Schmidt says YouTube 'very close' to filtering system

Google CEO says system will automatically identify copyright material for removal from the video-sharing site.
Written by Greg Sandoval, Contributor
LAS VEGAS--Google is very near enacting a filtering service that would prevent copyright content from being uploaded to video-sharing site YouTube, CEO Eric Schmidt said Monday.

Schmidt made the comments to about 300 people here at the National Association of Broadcasters conference during a one-on-one interview with John Seigenthaler, a former reporter with NBC's Nightly News.

The new system, which Schmidt called Claim Your Content, will automatically identify copyright material so that it can be removed, Schmidt said.

"We are very close to turning this on," Schmidt said.

The filtering system was supposed to have launched last year at YouTube, which Google acquired for $1.6 billion in October 2006. Delays in rolling it out have angered movie and television executives. Executives at NBC and Viacom have accused Google of dragging its feet on preventing YouTube users from uploading clips from hit shows and movies.

Network executives accused Google of stalling so YouTube could reap the big traffic that professionally-created shows generate. Viacom filed a $1 billion lawsuit against Google last month and accused Google of massive intentional copyright infringement.

"Ah Viacom," Schmidt said. "You're either doing business with them or being sued by them...we chose the former, but ended up the latter."

Schmidt took the opportunity to poke fun at Microsoft's assertion that Google's pending acquisition of DoubleClick may be a threat to fair competition. Other companies, including Yahoo and AT&T have also asked regulators to review the transaction closely.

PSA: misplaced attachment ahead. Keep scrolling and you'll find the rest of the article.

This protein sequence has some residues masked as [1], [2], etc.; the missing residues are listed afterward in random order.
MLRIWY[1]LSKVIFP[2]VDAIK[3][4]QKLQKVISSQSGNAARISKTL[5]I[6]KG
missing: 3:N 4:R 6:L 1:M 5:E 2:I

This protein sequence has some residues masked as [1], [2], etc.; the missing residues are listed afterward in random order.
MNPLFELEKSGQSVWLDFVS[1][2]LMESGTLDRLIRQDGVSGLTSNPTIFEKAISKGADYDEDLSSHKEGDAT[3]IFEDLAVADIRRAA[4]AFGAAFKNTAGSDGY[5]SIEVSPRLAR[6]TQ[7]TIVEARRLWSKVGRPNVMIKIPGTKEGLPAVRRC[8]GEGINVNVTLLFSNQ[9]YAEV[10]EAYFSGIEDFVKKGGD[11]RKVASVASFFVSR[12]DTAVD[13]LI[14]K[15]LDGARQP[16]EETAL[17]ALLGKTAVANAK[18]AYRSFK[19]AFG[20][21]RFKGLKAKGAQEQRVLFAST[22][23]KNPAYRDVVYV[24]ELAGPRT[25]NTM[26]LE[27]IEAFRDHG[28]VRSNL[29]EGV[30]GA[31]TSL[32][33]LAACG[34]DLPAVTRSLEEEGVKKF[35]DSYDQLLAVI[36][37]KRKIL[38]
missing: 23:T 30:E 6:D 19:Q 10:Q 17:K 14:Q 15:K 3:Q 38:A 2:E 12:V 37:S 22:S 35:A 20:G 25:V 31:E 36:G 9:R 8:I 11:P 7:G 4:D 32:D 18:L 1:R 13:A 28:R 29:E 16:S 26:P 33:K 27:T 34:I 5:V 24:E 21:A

Seigenthaler asked Schmidt what he thought of Microsoft's concerns and Schmidt responded as if he hadn't heard previously about them.

"Microsoft?" Schmidt said.

When Seigenthaler said Microsoft also expressed concern about Google's size and the safety of privacy on the Web, Schmidt played to the crowd and responded once again: "Microsoft?"

"The specific complaints Microsoft has made are clearly false," a more serious Schmidt said. "I think a more likely scenario is that they are making those arguments because they are a competitor of ours."

Earlier Seigenthaler noted that many in the crowd were in radio and television and many may fear that Google has its sights set on their advertising market.

Google said Sunday that it will begin selling advertisements on all of the radio stations owned by Clear Channel Communications, the nation's largest station owner.

Google has been working to extend its reach into traditional media ad sales, but Schmidt denied that Google is a threat to radio, television or newspapers. He noted that ad revenues for TV and radio have been relatively flat and implored the audience to realize that they need to bring in new advertisers. His message of course is that Google can help them do that.

"Google is new phenomenon that isn't going to replace radio or TV," he said. "It seems to me that Google has an ad business that can add to the success of radio and TV."

Editorial standards